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Open Access Highly Accessed Commentary

The intriguing evolutionary dynamics of plant mitochondrial DNA

Nicolas Galtier

Author Affiliations

Université Montpellier 2, CNRS UMR 5554-Institut des Sciences de l'Evolution, Place E Bataillon-CC64, 34095 Montpellier, France

BMC Biology 2011, 9:61  doi:10.1186/1741-7007-9-61


The electronic version of this article is the complete one and can be found online at: http://www.biomedcentral.com/1741-7007/9/61


Received:20 September 2011
Accepted:22 September 2011
Published:27 September 2011

© 2011 Galtier; licensee BioMed Central Ltd.

This is an Open Access article distributed under the terms of the Creative Commons Attribution License (http://creativecommons.org/licenses/by/2.0), which permits unrestricted use, distribution, and reproduction in any medium, provided the original work is properly cited.

Abstract

The mitochondrial genome of plants is-in every respect and for yet unclear reasons-very different from the well-studied one of animals. Thanks to next-generation sequencing technologies, Davila et al. precisely characterized the role played by recombination and DNA repair in controlling mitochondrial variations in Arabidopsis thaliana, thus opening new perspectives on the long-term evolution of this intriguing genome.

See research article: http://www.biomedcentral.com/1741-7007/9/64 webcite

The mitochondrial genome of plants is a challenge to molecular evolutionary biologists. Its content is highly dynamic: plant mitochondrial DNA (mtDNA) is large and variable in size (200 to 2,500 kb), contains many introns and repeated elements (typically 90% of the total sequence), and experiences frequent gene gain/loss/transfer/duplication, and genome rearrangements [1]. Its nucleotide substitution rate, paradoxically, is remarkably low-even lower than for nuclear DNA. These features are in sharp contrast with the highly studied mtDNA of animals, which is small-sized, structurally conserved, devoid of selfish elements, and has a very fast nucleotide substitution rate [2]. Why these two genomes behave so differently is one of the most head-scratching questions of current comparative genomics. The study by Davila et al. [3] contributes a potentially decisive argument by connecting the plant mtDNA mutation rate to yet another intriguing feature of this organellar genome-recombination.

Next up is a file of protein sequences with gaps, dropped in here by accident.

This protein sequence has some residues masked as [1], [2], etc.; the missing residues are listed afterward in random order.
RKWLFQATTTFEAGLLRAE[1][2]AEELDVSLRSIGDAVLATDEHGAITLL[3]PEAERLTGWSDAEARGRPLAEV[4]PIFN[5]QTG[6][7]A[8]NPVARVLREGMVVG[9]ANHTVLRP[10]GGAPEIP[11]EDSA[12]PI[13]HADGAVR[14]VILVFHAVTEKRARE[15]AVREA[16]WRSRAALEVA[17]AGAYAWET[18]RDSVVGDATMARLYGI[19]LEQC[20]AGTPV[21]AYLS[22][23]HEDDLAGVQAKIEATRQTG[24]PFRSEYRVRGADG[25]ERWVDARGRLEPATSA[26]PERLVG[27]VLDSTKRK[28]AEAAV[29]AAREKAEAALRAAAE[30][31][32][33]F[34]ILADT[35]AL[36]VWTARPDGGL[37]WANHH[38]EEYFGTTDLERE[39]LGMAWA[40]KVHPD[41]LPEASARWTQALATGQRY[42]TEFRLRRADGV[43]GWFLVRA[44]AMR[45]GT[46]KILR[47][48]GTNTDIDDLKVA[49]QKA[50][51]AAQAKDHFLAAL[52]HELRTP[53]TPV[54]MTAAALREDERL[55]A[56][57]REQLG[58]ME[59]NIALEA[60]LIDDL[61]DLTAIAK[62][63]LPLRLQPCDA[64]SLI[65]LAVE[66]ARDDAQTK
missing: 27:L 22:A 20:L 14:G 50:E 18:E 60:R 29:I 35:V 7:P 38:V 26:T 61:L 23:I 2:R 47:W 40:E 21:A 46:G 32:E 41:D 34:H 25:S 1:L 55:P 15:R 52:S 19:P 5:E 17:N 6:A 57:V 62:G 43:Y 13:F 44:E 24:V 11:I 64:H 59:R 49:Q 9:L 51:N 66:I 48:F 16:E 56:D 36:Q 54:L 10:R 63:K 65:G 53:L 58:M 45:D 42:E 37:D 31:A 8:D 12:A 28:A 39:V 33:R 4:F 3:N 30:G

DNA repair: keeping a watch on repeated elements

Unlike in animal mitochondria, recombination is widespread in plant mtDNA. Recombinant molecules have been detected in various species, and are involved in a number of phenotypic traits, including thermotolerance and male sterility. The nuclear-encoded MSH1 gene, which is the product of fusion between a homologue of the bacterial DNA-repair gene MutS and an endonuclease gene, is involved in the control of plant mtDNA recombination. Using next-generation sequencing technologies, Davila et al. [3] have examined the recombination pattern in wild-type versus MSH1-mutant ecotypes of the Brassicaceae Arabidopsis thaliana model. They report that MSH1 mutants experience mitochondrial recombination at a much higher rate than the wild type, as reflected by the frequent detection of rearranged mitochondrial molecules generated by illegitimate (ectopic) recombination between repeated elements. Interestingly, recombination in MSH1 mutants is shown to be associated with asymmetrical genetic exchanges: in a window of a few hundred bases surrounding the recombination breakpoint, one of the two recombining DNA sequences is copied and pasted onto the other one. This process, known as gene conversion, is mediated by efficient DNA mismatch repair activity, and contributes to sequence homogenization of recombinogenic motifs. An analysis of mitochondrial variations across 72 natural ecotypes of A. thaliana reveals similar patterns, suggesting that the processes described by Davila et al. actually impact on the evolution of plant mtDNA.